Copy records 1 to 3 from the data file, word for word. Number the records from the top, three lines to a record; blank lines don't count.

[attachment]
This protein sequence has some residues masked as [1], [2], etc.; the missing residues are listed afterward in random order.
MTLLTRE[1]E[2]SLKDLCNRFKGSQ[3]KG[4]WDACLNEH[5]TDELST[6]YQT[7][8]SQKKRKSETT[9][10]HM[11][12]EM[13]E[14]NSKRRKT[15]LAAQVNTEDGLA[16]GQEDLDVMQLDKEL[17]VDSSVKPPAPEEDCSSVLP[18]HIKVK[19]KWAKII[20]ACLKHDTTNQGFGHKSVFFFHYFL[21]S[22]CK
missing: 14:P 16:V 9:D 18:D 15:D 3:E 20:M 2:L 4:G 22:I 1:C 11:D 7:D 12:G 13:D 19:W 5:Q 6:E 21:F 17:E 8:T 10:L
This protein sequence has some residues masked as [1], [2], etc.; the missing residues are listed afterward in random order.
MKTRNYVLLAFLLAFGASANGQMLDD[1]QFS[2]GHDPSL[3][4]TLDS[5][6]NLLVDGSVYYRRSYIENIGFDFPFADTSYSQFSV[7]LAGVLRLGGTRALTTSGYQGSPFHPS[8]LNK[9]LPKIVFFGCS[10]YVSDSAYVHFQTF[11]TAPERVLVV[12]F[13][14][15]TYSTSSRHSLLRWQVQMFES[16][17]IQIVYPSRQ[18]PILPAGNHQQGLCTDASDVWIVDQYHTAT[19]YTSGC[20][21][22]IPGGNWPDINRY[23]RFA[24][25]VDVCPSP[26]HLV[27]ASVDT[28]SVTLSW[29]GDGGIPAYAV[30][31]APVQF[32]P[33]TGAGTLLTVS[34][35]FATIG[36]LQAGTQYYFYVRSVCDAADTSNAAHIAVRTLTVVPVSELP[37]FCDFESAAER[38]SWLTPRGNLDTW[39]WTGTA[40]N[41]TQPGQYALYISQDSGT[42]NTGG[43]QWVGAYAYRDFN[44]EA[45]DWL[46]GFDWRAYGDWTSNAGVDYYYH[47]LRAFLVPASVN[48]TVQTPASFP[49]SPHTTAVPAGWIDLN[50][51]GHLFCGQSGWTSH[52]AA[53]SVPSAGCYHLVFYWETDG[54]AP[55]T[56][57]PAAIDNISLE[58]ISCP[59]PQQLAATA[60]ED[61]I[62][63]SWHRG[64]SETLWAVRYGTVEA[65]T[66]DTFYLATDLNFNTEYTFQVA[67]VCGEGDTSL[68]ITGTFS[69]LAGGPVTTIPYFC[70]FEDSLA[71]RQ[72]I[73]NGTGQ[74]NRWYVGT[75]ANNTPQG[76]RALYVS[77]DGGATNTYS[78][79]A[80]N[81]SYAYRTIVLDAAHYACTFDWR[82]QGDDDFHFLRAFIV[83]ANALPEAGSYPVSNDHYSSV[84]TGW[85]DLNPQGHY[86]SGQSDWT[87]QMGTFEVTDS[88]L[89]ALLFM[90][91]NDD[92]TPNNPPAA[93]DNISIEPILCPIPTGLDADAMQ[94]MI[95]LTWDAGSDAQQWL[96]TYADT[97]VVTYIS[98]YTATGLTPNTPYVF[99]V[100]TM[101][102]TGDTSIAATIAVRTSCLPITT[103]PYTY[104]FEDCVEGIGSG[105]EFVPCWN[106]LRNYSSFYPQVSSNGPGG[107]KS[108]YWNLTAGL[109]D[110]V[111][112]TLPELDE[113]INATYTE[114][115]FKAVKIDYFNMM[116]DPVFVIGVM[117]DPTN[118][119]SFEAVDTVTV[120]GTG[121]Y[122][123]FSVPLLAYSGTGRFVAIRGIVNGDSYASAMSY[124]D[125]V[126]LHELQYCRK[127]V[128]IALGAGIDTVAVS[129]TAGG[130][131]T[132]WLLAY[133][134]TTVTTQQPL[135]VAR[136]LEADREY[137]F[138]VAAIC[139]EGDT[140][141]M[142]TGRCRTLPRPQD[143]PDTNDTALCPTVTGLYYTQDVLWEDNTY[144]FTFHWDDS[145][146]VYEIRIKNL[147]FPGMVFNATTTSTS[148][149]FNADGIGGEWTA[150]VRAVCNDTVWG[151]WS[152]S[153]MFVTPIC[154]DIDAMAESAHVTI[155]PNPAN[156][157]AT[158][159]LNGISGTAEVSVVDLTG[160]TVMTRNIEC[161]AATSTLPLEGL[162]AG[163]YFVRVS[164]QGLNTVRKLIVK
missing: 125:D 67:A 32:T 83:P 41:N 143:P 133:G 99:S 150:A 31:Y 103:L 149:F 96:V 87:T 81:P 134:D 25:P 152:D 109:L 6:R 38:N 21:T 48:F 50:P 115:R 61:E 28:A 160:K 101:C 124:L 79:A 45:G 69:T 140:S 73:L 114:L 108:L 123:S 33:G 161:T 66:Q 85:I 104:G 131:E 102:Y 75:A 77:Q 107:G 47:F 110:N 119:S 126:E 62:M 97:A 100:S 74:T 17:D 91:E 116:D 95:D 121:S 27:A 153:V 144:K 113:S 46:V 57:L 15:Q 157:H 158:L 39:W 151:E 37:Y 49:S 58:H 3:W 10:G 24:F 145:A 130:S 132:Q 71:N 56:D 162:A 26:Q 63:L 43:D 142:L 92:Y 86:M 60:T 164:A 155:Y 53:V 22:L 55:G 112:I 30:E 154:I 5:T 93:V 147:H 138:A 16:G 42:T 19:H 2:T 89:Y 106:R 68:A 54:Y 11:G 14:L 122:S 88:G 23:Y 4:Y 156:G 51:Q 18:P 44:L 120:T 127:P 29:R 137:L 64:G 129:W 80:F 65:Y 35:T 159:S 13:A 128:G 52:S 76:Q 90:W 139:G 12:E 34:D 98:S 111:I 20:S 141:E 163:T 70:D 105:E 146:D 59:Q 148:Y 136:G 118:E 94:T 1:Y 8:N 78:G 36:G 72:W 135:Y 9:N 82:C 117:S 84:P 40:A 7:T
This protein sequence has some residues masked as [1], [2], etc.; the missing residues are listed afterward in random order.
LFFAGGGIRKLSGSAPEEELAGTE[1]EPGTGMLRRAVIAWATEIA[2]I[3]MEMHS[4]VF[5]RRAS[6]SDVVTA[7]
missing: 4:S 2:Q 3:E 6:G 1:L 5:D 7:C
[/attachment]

This protein sequence has some residues masked as [1], [2], etc.; the missing residues are listed afterward in random order.
MTLLTRE[1]E[2]SLKDLCNRFKGSQ[3]KG[4]WDACLNEH[5]TDELST[6]YQT[7][8]SQKKRKSETT[9][10]HM[11][12]EM[13]E[14]NSKRRKT[15]LAAQVNTEDGLA[16]GQEDLDVMQLDKEL[17]VDSSVKPPAPEEDCSSVLP[18]HIKVK[19]KWAKII[20]ACLKHDTTNQGFGHKSVFFFHYFL[21]S[22]CK
missing: 14:P 16:V 9:D 18:D 15:D 3:E 20:M 2:L 4:G 22:I 1:C 11:D 7:D 12:G 13:D 19:W 5:Q 6:E 21:F 17:E 8:T 10:L
This protein sequence has some residues masked as [1], [2], etc.; the missing residues are listed afterward in random order.
MKTRNYVLLAFLLAFGASANGQMLDD[1]QFS[2]GHDPSL[3][4]TLDS[5][6]NLLVDGSVYYRRSYIENIGFDFPFADTSYSQFSV[7]LAGVLRLGGTRALTTSGYQGSPFHPS[8]LNK[9]LPKIVFFGCS[10]YVSDSAYVHFQTF[11]TAPERVLVV[12]F[13][14][15]TYSTSSRHSLLRWQVQMFES[16][17]IQIVYPSRQ[18]PILPAGNHQQGLCTDASDVWIVDQYHTAT[19]YTSGC[20][21][22]IPGGNWPDINRY[23]RFA[24][25]VDVCPSP[26]HLV[27]ASVDT[28]SVTLSW[29]GDGGIPAYAV[30][31]APVQF[32]P[33]TGAGTLLTVS[34][35]FATIG[36]LQAGTQYYFYVRSVCDAADTSNAAHIAVRTLTVVPVSELP[37]FCDFESAAER[38]SWLTPRGNLDTW[39]WTGTA[40]N[41]TQPGQYALYISQDSGT[42]NTGG[43]QWVGAYAYRDFN[44]EA[45]DWL[46]GFDWRAYGDWTSNAGVDYYYH[47]LRAFLVPASVN[48]TVQTPASFP[49]SPHTTAVPAGWIDLN[50][51]GHLFCGQSGWTSH[52]AA[53]SVPSAGCYHLVFYWETDG[54]AP[55]T[56][57]PAAIDNISLE[58]ISCP[59]PQQLAATA[60]ED[61]I[62][63]SWHRG[64]SETLWAVRYGTVEA[65]T[66]DTFYLATDLNFNTEYTFQVA[67]VCGEGDTSL[68]ITGTFS[69]LAGGPVTTIPYFC[70]FEDSLA[71]RQ[72]I[73]NGTGQ[74]NRWYVGT[75]ANNTPQG[76]RALYVS[77]DGGATNTYS[78][79]A[80]N[81]SYAYRTIVLDAAHYACTFDWR[82]QGDDDFHFLRAFIV[83]ANALPEAGSYPVSNDHYSSV[84]TGW[85]DLNPQGHY[86]SGQSDWT[87]QMGTFEVTDS[88]L[89]ALLFM[90][91]NDD[92]TPNNPPAA[93]DNISIEPILCPIPTGLDADAMQ[94]MI[95]LTWDAGSDAQQWL[96]TYADT[97]VVTYIS[98]YTATGLTPNTPYVF[99]V[100]TM[101][102]TGDTSIAATIAVRTSCLPITT[103]PYTY[104]FEDCVEGIGSG[105]EFVPCWN[106]LRNYSSFYPQVSSNGPGG[107]KS[108]YWNLTAGL[109]D[110]V[111][112]TLPELDE[113]INATYTE[114][115]FKAVKIDYFNMM[116]DPVFVIGVM[117]DPTN[118][119]SFEAVDTVTV[120]GTG[121]Y[122][123]FSVPLLAYSGTGRFVAIRGIVNGDSYASAMSY[124]D[125]V[126]LHELQYCRK[127]V[128]IALGAGIDTVAVS[129]TAGG[130][131]T[132]WLLAY[133][134]TTVTTQQPL[135]VAR[136]LEADREY[137]F[138]VAAIC[139]EGDT[140][141]M[142]TGRCRTLPRPQD[143]PDTNDTALCPTVTGLYYTQDVLWEDNTY[144]FTFHWDDS[145][146]VYEIRIKNL[147]FPGMVFNATTTSTS[148][149]FNADGIGGEWTA[150]VRAVCNDTVWG[151]WS[152]S[153]MFVTPIC[154]DIDAMAESAHVTI[155]PNPAN[156][157]AT[158][159]LNGISGTAEVSVVDLTG[160]TVMTRNIEC[161]AATSTLPLEGL[162]AG[163]YFVRVS[164]QGLNTVRKLIVK
missing: 125:D 67:A 32:T 83:P 41:N 143:P 133:G 99:S 150:A 31:Y 103:L 149:F 96:V 87:T 81:P 134:D 25:P 152:D 109:L 6:R 38:N 21:T 48:F 50:P 115:R 61:E 28:A 160:K 101:C 124:L 79:A 45:G 69:T 140:S 73:L 114:L 108:L 123:S 33:G 161:T 66:Q 85:I 104:G 131:E 102:Y 75:A 77:Q 107:G 47:F 110:N 119:S 126:E 62:M 97:A 100:S 74:T 17:D 91:E 116:D 95:D 121:S 27:A 153:V 144:K 113:S 46:V 57:L 15:Q 157:H 158:L 39:W 151:E 37:Y 49:S 58:H 3:W 10:G 24:F 145:A 130:S 132:Q 71:N 56:D 162:A 26:Q 63:L 43:D 142:L 92:Y 86:M 60:T 164:A 155:Y 53:V 22:L 55:G 112:I 30:E 154:I 5:T 93:V 147:H 138:A 16:G 42:T 19:H 2:T 89:Y 106:R 68:A 54:Y 11:G 14:L 122:S 88:G 23:Y 4:Y 156:G 51:Q 18:P 44:L 120:T 127:P 29:R 137:L 64:G 129:W 80:F 65:Y 35:T 159:S 13:A 128:G 52:S 76:Q 90:W 139:G 12:E 34:D 98:S 111:I 20:S 141:E 163:T 70:D 105:E 146:D 59:Q 148:Y 136:G 118:E 94:T 1:Y 8:N 78:G 36:G 72:W 135:Y 9:N 82:C 117:S 84:P 40:A 7:T
This protein sequence has some residues masked as [1], [2], etc.; the missing residues are listed afterward in random order.
LFFAGGGIRKLSGSAPEEELAGTE[1]EPGTGMLRRAVIAWATEIA[2]I[3]MEMHS[4]VF[5]RRAS[6]SDVVTA[7]
missing: 4:S 2:Q 3:E 6:G 1:L 5:D 7:C